ROGERSVILLE — On the worst day of flooding this month, the 239-year-old Amis Mill dam wall closest to the road was under so much pressure it was vibrating, and two weeks later the strain of floodwaters continues to take its toll on the historic structure.
Jake Jacobs, who owns the Amis Mill historic site 2 miles south of Rogersville with his wife Wendy, said Wednesday he’s concerned that the dam will be lost if it isn’t repaired soon.
The bank has eroded away from the far side of the dam, and on the side closest to Bear Hollow Road a new "geyser" has sprung from the rock foundation where there's supposed to be solid ground behind it.
Jacobs told the Times-News Wednesday that means floodwater backed up on the upstream side of the dam is undermining the ground surrounding the dam.
There's a sign on a tree on the near side of the dam urging visitors to "Please keep off the dam," which Jacobs said is becoming more urgent advice now that the dam is leaking in areas where it's supposed to be holding back dirt instead of water.
On the worst day of flooding on Feb. 7, the water was about 6 inches above the dam wall where it's closest to the road.
Jacobs was standing on the wall filming the flooding, which he said was the worst he’s seen in the 10 years he’s lived there.
"You could literally feel the stone vibrating," he said. "That's where the engineers told me the weakest spot was. They said keep an eye on that. When it starts to go, that's where it will start."
For several years, Jacobs and his wife have been attempting to raise money to save the dam. They have inquired about grant funds, but the fact that it’s on private property makes them ineligible.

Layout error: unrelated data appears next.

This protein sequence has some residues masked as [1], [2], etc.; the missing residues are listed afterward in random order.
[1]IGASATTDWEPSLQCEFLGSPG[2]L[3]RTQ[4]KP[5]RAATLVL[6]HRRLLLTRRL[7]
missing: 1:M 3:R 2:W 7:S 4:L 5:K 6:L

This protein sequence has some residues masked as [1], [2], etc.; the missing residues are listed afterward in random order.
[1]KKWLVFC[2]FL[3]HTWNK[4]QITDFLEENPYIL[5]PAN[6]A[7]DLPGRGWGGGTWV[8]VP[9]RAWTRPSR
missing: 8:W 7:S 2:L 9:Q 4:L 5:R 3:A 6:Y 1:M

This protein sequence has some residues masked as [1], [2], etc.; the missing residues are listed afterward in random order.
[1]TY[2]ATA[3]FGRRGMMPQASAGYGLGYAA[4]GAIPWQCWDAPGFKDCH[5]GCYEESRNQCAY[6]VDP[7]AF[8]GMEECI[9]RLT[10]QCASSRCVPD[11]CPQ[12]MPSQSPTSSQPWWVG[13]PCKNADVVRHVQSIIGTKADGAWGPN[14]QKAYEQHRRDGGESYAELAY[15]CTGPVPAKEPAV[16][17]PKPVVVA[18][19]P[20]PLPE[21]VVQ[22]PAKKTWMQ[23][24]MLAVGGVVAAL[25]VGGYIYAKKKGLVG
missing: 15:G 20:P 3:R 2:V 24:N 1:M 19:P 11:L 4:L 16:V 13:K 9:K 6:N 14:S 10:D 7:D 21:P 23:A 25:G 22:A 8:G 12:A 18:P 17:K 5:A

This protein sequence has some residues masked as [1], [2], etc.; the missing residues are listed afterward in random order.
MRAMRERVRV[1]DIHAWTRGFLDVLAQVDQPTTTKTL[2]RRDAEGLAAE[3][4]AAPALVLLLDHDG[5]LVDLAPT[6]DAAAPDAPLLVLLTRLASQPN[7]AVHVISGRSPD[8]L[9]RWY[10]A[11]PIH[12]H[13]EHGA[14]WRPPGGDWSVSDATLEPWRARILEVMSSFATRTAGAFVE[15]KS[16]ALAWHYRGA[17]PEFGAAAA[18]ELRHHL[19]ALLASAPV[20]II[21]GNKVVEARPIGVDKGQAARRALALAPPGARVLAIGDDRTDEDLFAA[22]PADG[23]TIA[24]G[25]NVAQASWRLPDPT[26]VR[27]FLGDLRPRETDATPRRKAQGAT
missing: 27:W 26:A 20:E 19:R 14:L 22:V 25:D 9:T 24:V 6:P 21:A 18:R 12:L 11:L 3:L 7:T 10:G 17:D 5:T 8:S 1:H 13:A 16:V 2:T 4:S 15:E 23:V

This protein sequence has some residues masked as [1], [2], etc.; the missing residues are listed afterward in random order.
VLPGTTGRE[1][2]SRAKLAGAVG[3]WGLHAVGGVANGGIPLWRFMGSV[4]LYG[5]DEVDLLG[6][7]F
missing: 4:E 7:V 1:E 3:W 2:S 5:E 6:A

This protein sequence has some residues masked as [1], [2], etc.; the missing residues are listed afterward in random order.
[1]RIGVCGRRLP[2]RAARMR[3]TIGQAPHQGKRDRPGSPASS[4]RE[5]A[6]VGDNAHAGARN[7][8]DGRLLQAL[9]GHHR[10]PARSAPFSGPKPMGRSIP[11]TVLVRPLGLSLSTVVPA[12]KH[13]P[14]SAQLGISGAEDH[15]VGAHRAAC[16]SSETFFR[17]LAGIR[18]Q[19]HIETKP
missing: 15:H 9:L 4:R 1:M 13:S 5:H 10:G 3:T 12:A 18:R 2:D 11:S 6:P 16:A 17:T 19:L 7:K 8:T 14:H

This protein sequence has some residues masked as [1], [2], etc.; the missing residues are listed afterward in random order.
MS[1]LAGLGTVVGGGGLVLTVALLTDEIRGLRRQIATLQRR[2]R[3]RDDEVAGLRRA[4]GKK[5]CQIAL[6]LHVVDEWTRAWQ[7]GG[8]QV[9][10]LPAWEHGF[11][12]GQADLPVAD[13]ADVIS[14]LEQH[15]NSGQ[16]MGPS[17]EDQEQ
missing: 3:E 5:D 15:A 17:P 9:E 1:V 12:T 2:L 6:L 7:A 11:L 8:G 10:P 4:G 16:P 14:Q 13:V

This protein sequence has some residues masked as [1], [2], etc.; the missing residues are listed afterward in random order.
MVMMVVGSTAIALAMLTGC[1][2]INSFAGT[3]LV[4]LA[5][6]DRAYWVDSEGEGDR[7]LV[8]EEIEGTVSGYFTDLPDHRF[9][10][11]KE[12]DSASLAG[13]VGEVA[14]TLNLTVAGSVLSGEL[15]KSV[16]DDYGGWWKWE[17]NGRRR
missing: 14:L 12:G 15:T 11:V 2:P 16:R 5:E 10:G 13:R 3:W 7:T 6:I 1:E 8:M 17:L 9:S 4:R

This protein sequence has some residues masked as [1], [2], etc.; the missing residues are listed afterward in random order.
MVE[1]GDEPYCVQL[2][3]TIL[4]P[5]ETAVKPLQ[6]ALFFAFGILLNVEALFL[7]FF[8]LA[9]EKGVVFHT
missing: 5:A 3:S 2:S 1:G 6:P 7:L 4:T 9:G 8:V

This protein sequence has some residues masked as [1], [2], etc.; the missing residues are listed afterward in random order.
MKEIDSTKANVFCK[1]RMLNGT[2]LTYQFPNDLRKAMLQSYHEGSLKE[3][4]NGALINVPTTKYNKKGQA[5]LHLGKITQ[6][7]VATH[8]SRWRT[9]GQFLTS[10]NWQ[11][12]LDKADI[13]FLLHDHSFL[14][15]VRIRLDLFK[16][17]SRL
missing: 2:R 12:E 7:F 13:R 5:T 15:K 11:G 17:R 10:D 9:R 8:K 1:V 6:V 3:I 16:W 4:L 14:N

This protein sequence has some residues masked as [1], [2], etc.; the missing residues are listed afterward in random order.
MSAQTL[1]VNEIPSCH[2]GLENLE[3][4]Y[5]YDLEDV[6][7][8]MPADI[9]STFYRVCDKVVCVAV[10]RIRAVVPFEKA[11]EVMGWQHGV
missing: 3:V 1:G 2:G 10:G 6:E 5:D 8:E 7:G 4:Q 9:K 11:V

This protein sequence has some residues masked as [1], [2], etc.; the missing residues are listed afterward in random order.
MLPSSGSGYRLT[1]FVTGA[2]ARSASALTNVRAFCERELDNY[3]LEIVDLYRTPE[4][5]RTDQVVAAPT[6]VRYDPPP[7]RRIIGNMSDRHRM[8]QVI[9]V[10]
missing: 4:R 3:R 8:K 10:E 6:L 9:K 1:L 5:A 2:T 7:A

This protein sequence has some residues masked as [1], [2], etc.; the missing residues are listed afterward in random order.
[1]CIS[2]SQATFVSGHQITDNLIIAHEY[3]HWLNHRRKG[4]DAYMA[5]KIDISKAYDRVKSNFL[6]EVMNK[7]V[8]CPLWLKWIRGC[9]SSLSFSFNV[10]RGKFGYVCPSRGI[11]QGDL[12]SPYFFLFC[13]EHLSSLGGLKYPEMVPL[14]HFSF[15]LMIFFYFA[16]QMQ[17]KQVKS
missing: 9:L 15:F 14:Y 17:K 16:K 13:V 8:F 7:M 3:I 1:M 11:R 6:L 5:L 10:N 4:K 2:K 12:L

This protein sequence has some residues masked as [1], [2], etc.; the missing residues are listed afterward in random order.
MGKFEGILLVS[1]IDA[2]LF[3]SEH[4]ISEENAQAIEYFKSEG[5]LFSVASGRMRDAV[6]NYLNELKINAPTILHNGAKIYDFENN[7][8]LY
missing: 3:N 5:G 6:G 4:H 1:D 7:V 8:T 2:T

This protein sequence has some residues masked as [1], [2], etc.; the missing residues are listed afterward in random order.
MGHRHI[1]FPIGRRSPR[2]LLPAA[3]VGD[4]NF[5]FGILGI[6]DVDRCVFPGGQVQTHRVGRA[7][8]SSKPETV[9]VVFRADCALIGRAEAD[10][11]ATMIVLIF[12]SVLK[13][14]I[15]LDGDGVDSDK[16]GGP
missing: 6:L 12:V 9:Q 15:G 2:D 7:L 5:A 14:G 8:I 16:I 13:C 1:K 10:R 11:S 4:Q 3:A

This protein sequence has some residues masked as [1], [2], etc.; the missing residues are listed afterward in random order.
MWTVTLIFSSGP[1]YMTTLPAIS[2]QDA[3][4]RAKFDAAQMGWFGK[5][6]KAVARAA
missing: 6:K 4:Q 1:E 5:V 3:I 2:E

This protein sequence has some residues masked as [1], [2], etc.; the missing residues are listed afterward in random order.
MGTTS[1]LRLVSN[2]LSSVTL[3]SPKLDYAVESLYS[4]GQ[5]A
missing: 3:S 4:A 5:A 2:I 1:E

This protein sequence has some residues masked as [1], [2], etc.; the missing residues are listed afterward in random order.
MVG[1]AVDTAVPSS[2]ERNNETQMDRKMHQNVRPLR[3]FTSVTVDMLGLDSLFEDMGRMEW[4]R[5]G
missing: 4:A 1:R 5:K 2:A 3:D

"When that's gone it will fall in the category of Rice's Mill (built in 1775 in Church Hill) and Blue Spring House (built around 1843 in Rogersville), and pretty soon they'll just be memories of old places that used to be around here," Jacobs said. "No real experience."
An engineering study conducted in 2012 estimated the cost of restoring Tennessee's oldest laid stone dam at about $200,000, and despite several previous fundraisers, Jacobs has raised about $10,000 so far.
“Save the Dam” fundraisers have been intended to educate as well as to raise funds, and Jacobs hopes that raising public awareness about what is at stake will eventually lead to a solution.
“We’re just stewards of this land, and its our responsibility to preserve what we have so that its here for the next generation,” he said.
The dam was the first structure built by Capt. Thomas Amis when he arrived in the area in 1780. In 1781, he built the stone house, which still stands and is where Jake and Wendy reside.
The dam was built to feed Amis Mill, which was just downstream.
The dam is laid stone, so it has seams and cracks. Jacobs noted that a lot of the mortar that was in those has washed out. Water is leaking through the stones and it’s eroding, and it’s just a matter of time before it collapses.
In order to repair the dam, they must drain it, clean it and reface the upstream side.
Fortunately, the dam was originally designed with a drain, although it's located in the weakest section of the dam and Jacobs doesn't want to open it unless it’s for a total renovation.
The dam is located across the street from the Amis Mill Eatery, 127 W. Bear Hollow Road, as are the ruins of the mill and Big Creek Visitors Center, which offers educational materials about the history of the area.
Anyone interested in learning more about the dam, what needs to be done to save it, or the history of that area can call (423) 272-7040.